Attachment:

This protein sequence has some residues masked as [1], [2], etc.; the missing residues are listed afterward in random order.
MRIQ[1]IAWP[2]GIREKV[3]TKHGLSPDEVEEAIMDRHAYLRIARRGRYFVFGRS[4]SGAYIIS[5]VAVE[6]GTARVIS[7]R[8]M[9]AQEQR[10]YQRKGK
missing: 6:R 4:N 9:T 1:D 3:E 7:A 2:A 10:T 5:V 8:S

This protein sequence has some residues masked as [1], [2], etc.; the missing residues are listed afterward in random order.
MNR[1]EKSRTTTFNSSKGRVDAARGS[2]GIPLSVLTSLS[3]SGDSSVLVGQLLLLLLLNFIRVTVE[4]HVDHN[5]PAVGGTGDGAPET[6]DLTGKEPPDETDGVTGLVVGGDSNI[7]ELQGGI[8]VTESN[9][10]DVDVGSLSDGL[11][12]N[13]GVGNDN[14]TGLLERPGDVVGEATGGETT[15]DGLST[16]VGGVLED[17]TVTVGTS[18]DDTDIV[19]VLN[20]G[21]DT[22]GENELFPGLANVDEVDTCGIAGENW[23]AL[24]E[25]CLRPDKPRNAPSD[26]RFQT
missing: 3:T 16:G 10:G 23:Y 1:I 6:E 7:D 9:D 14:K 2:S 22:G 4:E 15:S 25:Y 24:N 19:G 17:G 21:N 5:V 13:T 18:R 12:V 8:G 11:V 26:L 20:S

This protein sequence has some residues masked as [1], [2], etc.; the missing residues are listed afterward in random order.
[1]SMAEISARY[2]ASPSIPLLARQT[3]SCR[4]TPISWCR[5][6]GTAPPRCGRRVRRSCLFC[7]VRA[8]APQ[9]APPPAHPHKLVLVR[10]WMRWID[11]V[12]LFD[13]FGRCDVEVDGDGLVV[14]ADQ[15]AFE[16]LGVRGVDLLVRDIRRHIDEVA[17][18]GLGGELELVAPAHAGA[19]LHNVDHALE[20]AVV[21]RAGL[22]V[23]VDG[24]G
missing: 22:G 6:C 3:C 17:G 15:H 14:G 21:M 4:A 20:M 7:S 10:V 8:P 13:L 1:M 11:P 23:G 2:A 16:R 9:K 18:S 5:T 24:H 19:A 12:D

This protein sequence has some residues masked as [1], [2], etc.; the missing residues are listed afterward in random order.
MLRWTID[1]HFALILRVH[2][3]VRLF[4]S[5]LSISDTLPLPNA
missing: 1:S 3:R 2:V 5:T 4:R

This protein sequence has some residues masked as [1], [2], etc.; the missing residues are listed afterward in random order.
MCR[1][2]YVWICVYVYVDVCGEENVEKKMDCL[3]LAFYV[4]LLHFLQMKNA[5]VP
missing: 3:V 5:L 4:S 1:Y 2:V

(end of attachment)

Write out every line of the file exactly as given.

This protein sequence has some residues masked as [1], [2], etc.; the missing residues are listed afterward in random order.
MRIQ[1]IAWP[2]GIREKV[3]TKHGLSPDEVEEAIMDRHAYLRIARRGRYFVFGRS[4]SGAYIIS[5]VAVE[6]GTARVIS[7]R[8]M[9]AQEQR[10]YQRKGK
missing: 6:R 4:N 9:T 1:D 3:E 7:A 2:A 10:T 5:V 8:S

This protein sequence has some residues masked as [1], [2], etc.; the missing residues are listed afterward in random order.
MNR[1]EKSRTTTFNSSKGRVDAARGS[2]GIPLSVLTSLS[3]SGDSSVLVGQLLLLLLLNFIRVTVE[4]HVDHN[5]PAVGGTGDGAPET[6]DLTGKEPPDETDGVTGLVVGGDSNI[7]ELQGGI[8]VTESN[9][10]DVDVGSLSDGL[11][12]N[13]GVGNDN[14]TGLLERPGDVVGEATGGETT[15]DGLST[16]VGGVLED[17]TVTVGTS[18]DDTDIV[19]VLN[20]G[21]DT[22]GENELFPGLANVDEVDTCGIAGENW[23]AL[24]E[25]CLRPDKPRNAPSD[26]RFQT
missing: 3:T 16:G 10:G 23:Y 1:I 6:E 7:D 9:D 14:K 2:S 22:G 4:E 15:S 25:Y 24:N 19:G 17:G 21:N 5:V 13:T 18:R 12:V 8:G 11:V 26:L 20:S

This protein sequence has some residues masked as [1], [2], etc.; the missing residues are listed afterward in random order.
[1]SMAEISARY[2]ASPSIPLLARQT[3]SCR[4]TPISWCR[5][6]GTAPPRCGRRVRRSCLFC[7]VRA[8]APQ[9]APPPAHPHKLVLVR[10]WMRWID[11]V[12]LFD[13]FGRCDVEVDGDGLVV[14]ADQ[15]AFE[16]LGVRGVDLLVRDIRRHIDEVA[17][18]GLGGELELVAPAHAGA[19]LHNVDHALE[20]AVV[21]RAGL[22]V[23]VDG[24]G
missing: 22:G 6:C 3:C 17:G 15:H 14:G 21:M 4:A 20:M 7:S 10:V 8:P 13:L 1:M 11:P 23:G 2:A 16:R 9:K 18:S 5:T 24:H 19:A 12:D

This protein sequence has some residues masked as [1], [2], etc.; the missing residues are listed afterward in random order.
MLRWTID[1]HFALILRVH[2][3]VRLF[4]S[5]LSISDTLPLPNA
missing: 1:S 3:R 2:V 5:T 4:R

This protein sequence has some residues masked as [1], [2], etc.; the missing residues are listed afterward in random order.
MCR[1][2]YVWICVYVYVDVCGEENVEKKMDCL[3]LAFYV[4]LLHFLQMKNA[5]VP
missing: 3:V 5:L 4:S 1:Y 2:V